Visual crowding effects in typical and dyslexic readers

?uniewska, M. 1 , Wójcik, M. 1, 2 & Jednoróg, K. 1

1 Laboratory of Language Neurobiology, Nencki Institute of Experimental Biology, Polish Academy of Sciences
2 University of Warsaw

We investigate the effects of visual crowding on reading in typically reading children and with developmental dyslexia. Previous research claimed that extra-large letter spacing boosts accuracy and reading speed in children with dyslexia on the fly (Zorzi et al., 2012).
Here we compare oral reading speed and accuracy, text comprehension and fixation duration in dyslexic (n = 39) and typical readers (n = 36) across three conditions: regular, extra-spaced and crowded sentences.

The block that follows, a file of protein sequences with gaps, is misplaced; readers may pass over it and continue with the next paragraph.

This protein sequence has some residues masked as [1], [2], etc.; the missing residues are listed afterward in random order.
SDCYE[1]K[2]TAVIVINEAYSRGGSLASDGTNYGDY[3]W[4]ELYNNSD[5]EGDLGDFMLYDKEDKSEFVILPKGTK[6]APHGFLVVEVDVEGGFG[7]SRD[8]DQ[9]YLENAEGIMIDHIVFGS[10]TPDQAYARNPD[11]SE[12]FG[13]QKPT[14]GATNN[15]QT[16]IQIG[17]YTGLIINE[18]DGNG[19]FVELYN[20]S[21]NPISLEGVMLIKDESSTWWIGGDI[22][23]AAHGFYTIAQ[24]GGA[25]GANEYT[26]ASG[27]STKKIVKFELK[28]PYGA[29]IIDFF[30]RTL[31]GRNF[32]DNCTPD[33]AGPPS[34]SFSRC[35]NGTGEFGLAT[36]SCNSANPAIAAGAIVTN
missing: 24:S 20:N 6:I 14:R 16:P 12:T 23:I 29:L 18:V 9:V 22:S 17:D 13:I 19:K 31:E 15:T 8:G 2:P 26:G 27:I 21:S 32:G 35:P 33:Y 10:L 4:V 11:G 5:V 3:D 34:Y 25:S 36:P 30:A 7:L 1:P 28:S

In general, children with dyslexia had lower reading rate, accuracy, and comprehension together with longer fixations than typical readers. Visual crowding influenced reading accuracy and fixation duration in both groups: the larger the inter-letter spaces, the lower the number of errors and the shorter the fixations. Additionally, crowding was greater in dyslexic than in typical readers for both reading accuracy and fixation duration as revealed by an interaction of group and condition. Crowding did not affect reading speed and text comprehension.
The effect of crowding is clearly visible in dyslexia, but it is not limited to children with reading impairment (similarly as in Hakvoort et al., 2017). However, the improvements seen in dyslexia are not as spectacular as in previous research (Zorzi et al., 2012).